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What are the treatment options for Peyronie’s disease?

A urologist may treat Peyronie’s disease with

nonsurgical treatments or surgery.

The goal of treatment is to reduce pain and restore and

maintain the ability to have intercourse. Men with small

plaques, minimal penile curvature, no pain, and

satisfactory sexual function may not need treatment

until symptoms get worse. Peyronie’s disease may

resolve on its own without treatment.

A urologist may recommend changes in a man’s lifestyle

to reduce the risk of ED associated with Peyronie’s


Non-surgical treatments

Nonsurgical treatments include medications and

medical therapies.

Medications and remedies used “off label” . A Urologist

may prescribe medications aimed at decreasing a man’s

penile curvature, plaque size, and inflammation. A man

may take prescribed medications to treat Peyronie’s

disease orally––by mouth––or a urologist may inject

medications directly into the plaque.


this antioxidant has been widely used in the

treatment of Peyronie’s disease since 1948, though

scientific evidence on its effect is lacking.


or potassium para aminobenzoate is related to

B complex vitamins and theoretically can help the supply

of oxygen to inflamed tissues.


is a medication used for many years in the

treatment of Gout. It acts against inflammation, and

interferes with collagen (scar) synthesis. There is weak

evidence for its effects against Peyronie’s in clinical trials.

It can cause diarrhea, and should not be used in patients

who are on statins (cholesterol-lowering drugs) due to

the risk of muscle inflammation.


is a non-steroid antiestrogen that may

inhibit scar-producing cells. Clinical evidence for use in

Peyronie’s disease is weak .


appears to reduce cellular damage

due to inflammation. Clinical trials in Peyronie’s patients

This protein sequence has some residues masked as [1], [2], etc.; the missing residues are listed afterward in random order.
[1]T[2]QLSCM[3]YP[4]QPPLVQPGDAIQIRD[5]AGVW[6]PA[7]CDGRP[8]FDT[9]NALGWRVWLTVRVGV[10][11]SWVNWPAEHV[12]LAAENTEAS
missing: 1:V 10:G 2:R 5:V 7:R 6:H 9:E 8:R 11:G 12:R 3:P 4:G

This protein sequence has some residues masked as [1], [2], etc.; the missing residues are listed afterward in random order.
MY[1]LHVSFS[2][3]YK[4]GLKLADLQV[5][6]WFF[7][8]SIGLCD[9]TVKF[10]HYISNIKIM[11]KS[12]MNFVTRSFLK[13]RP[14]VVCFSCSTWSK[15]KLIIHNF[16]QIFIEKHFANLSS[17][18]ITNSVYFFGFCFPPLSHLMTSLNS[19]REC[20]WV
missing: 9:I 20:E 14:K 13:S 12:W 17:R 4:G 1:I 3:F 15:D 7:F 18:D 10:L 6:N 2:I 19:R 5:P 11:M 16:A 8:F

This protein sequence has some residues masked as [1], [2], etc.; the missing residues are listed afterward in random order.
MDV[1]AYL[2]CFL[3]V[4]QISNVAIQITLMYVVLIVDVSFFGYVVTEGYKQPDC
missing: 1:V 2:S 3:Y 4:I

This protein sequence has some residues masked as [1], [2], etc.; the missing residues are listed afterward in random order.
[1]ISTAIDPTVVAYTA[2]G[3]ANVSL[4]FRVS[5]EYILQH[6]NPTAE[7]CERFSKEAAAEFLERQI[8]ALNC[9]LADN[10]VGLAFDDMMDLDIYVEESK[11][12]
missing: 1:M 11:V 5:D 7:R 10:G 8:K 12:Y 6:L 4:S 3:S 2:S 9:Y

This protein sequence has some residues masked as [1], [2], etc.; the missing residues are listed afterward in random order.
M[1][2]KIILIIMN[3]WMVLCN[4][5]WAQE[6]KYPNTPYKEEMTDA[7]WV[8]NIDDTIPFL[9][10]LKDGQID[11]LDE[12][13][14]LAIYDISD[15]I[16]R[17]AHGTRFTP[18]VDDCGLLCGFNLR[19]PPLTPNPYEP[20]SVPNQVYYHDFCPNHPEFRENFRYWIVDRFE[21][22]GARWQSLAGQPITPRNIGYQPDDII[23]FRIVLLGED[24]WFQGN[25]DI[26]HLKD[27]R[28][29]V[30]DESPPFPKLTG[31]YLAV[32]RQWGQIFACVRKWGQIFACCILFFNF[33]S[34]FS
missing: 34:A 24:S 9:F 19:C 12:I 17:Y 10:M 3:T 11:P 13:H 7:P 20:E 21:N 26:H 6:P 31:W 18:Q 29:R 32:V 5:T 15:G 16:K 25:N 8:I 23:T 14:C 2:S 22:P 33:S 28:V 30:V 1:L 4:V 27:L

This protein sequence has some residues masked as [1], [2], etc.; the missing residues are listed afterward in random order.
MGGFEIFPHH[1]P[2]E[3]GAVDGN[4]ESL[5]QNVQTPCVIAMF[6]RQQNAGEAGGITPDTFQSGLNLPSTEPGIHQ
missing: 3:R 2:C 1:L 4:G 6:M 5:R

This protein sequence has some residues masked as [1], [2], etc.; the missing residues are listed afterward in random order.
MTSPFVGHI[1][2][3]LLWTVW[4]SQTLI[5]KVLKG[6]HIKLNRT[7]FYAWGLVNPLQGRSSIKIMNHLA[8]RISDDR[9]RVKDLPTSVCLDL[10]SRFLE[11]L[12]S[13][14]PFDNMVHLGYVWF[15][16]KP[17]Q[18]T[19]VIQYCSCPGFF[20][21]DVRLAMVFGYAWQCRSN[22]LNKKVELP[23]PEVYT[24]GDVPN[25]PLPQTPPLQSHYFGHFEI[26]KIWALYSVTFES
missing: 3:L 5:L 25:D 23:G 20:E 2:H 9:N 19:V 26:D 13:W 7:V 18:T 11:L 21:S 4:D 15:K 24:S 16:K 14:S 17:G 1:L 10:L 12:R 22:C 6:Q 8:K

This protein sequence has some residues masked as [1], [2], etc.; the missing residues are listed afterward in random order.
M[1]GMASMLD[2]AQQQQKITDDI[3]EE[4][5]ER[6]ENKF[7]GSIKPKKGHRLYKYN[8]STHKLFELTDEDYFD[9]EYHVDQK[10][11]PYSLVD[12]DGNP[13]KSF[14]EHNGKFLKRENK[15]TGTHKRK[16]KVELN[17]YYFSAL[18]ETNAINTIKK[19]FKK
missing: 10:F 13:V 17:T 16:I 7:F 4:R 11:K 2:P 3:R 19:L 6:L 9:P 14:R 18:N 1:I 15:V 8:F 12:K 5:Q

have shown minimal effects.


is an amino acid supplement that is a

precursor to a nitric oxide, a neurotransmitter critical for

erection, and is thought to inhibit fibrosis or scarring


improves red blood cell circulation in

vascular disorders, and may help to locally reduce

scarring following inflammation.


Medications injected directly into plaques may include


blocks the delivery of scar tissue precursors

into an area of wound healing. Injection directly into the

plaques has shown varying degrees of success.


is a signaling protein that plays a

role in human immune responses, by inhibiting the

proliferation of cells. It was the first anti-Peyronie’s

disease drug to be tested in a multi-institutional clinical

trial, where comparison to placebo showed a small effect

on curvature reduction. It has a tendency to produce

systemic flu-like symptoms.


especially in case of durable pain.

Collagenase (Xiaflex) with FDA approval(not available in


Xiaflex is a proprietary combination of two enzymes

found in cell-free filtrates from cultures of the bacterium

Clostridium Histolyticum. This mix of powerful enzymes

is highly specific for collagen, the molecular constituent

of scar tissue. It is capable of dissolving this scar tissue at

normal body temperature and pH, reducing the curving

or distorting effect scar creates in the erectile bodies

(corpora cavernosa) of the penis. It has been FDA

approved for use in the hand (treating Dupuytren’s

contractures) since 2011, and in December 2013 for use

in Peyronie’s disease. Results are encouraging.

Local therapies.

A urologist may use medical therapies to break up scar

tissue and decrease plaque size and curvature.

Therapies to break up scar tissue may include

shockwave therapy

- focused, low-intensity

electroshock waves directed at the plaque


- painless, low-level electric current that

delivers medications through the skin over the

plaque to decrease plaque size and curvature.

mechanical traction and vacuum devices aimed at

stretching or bending the penis to reduce curvature.